We can defeat this invisible killer only through a co-ordinated response, not court challengers and whingeing sessions.
Unfortunately as coronavirus sinks its fangs into our nation's skin, resentful defeatism appears to be our national coping mechanism. We have some of the most inveterate whingers and belly-achers.
Moaning has become a pessimistic outlook
The moaning has become a pessimistic outlook on everything and occasionally leads to a loss of a sense of purpose and general all-round negativity.
It also has a direct effect on our own sense of self. Self-confidence suffers, energy drops, and there is a bleak outlook on life.
Anyone who deals with moaners knows that their querulousness can suck the life out of you.
Of course having someone who flaunts a healthy disregard for authority can be valuable - so long as their subversion is effectively harnessed.
The threat posed to this country by the coronavirus Covid-19 is a serious one that requires comprehensive action.
This is needed to minimise any loss of life and the economic damage that the disease could inflict.
Much of this, of course, involves government action. This includes the provision of clear information to the public.
Ramaphosa, the collaborative leader
Granted no one wants to be governed by a nanny state. But over the past two months, President Ramaphosa has been a collaborative leader. He has not tried to dominate the government as its all-seeing visionary, leading idea generator and controlling intelligence.
Instead, he sees himself as a stage setter, as a person who makes it possible for the creativity in his government to play itself out. He has lessened the power distance between himself and everybody else.
He has demonstrated that Covid-19 is too complex for one brain, but if he can create the right context and nudge a group process along, his team will come up with solutions.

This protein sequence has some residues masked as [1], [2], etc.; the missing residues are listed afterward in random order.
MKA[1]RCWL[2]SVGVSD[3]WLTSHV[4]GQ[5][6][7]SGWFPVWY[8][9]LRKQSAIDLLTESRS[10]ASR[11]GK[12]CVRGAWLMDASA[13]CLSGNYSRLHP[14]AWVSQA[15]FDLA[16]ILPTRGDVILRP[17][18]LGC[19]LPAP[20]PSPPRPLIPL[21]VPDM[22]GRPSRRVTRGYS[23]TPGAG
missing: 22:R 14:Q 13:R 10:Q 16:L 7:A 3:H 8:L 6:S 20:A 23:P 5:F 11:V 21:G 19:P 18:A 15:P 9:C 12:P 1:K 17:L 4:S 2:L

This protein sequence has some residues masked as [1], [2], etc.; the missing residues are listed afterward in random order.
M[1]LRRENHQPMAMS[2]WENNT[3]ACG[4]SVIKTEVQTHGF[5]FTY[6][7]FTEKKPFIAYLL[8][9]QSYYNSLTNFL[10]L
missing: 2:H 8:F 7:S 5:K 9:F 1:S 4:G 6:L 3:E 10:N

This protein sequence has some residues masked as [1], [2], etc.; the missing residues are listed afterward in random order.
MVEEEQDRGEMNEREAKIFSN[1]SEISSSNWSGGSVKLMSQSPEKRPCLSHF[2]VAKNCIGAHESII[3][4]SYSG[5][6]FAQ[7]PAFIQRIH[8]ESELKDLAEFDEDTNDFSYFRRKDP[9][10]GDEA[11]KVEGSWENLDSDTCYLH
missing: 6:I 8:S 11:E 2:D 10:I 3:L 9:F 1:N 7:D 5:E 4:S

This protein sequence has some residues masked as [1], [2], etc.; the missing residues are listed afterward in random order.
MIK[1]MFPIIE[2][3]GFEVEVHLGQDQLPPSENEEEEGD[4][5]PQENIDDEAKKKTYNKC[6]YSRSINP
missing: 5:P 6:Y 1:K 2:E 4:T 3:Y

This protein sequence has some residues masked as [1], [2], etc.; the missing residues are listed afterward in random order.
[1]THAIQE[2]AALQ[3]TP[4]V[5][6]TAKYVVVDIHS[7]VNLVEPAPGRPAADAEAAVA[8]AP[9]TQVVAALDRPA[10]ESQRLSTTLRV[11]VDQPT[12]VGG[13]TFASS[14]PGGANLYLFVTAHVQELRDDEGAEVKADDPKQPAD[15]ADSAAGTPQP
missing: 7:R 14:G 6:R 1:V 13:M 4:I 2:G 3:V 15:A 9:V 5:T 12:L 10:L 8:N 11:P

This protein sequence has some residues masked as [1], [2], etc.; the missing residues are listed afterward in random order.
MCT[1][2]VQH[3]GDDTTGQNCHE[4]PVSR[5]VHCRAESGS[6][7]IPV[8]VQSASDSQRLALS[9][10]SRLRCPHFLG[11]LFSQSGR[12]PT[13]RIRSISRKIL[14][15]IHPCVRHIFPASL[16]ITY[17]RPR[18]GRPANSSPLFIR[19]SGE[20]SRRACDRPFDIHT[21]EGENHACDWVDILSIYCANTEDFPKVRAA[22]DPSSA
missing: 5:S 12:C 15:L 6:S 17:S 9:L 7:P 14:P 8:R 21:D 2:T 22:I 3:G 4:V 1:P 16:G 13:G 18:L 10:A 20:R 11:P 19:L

He has created a culture of cooperation, not competition. He has evoked a shared national consciousness more than partisan consciousness.
Yet the moaners are picking holes in over-optimistic plans and always present the downside of the argument against steps that can be taken to defeat the pandemic.
People, their organisations and leaders moan for a number of reasons: some for attention, some because they have a low tolerance for frustration, others because they feel that responsibility lies elsewhere. This is known as external locus of control.
All of us should be grateful for the president’s collaborative and honest broking approach.
To be an honest broker, I am sure the president has had to repress some of his own ideas in order to serve as referee, guide and nudge us toward a common goal of defeating Covid-19.
He has embraced an oppositional mind-set.
As Linda A. Hill and others argue in a Harvard Business Review essay called "Collective Genius," the president has created a culture in which relationships are more important than one person's touchy pride.
He understands that there are going to be people who take cheap shots at him.
Manage whingers and moaners
But he knows that he should swallow indignation and be tolerant, step back from the war posture of politics, take off the armour to build strong bonds through intelligence, self-confidence to guide us through this war against the virus without appearing to be cocky.
He has demonstrated determination to be humble enough to put others' needs before his own.
So, how should President Ramaphosa effectively manage whingers and moaners?
First, he should appreciate that he can never shut them up.
He won't stop the moaning by telling people to stop moaning. They'll just moan about being told what to do.
There's still time to avoid a national calamity.
But how well we survive the coronavirus menace could well be determined by all our actions, not court actions and joining the whinge brigade.
- Rich Mkhondo runs The Media and Writers Firm (www.mediaandwritersfirm.com), a content development and reputation management hub.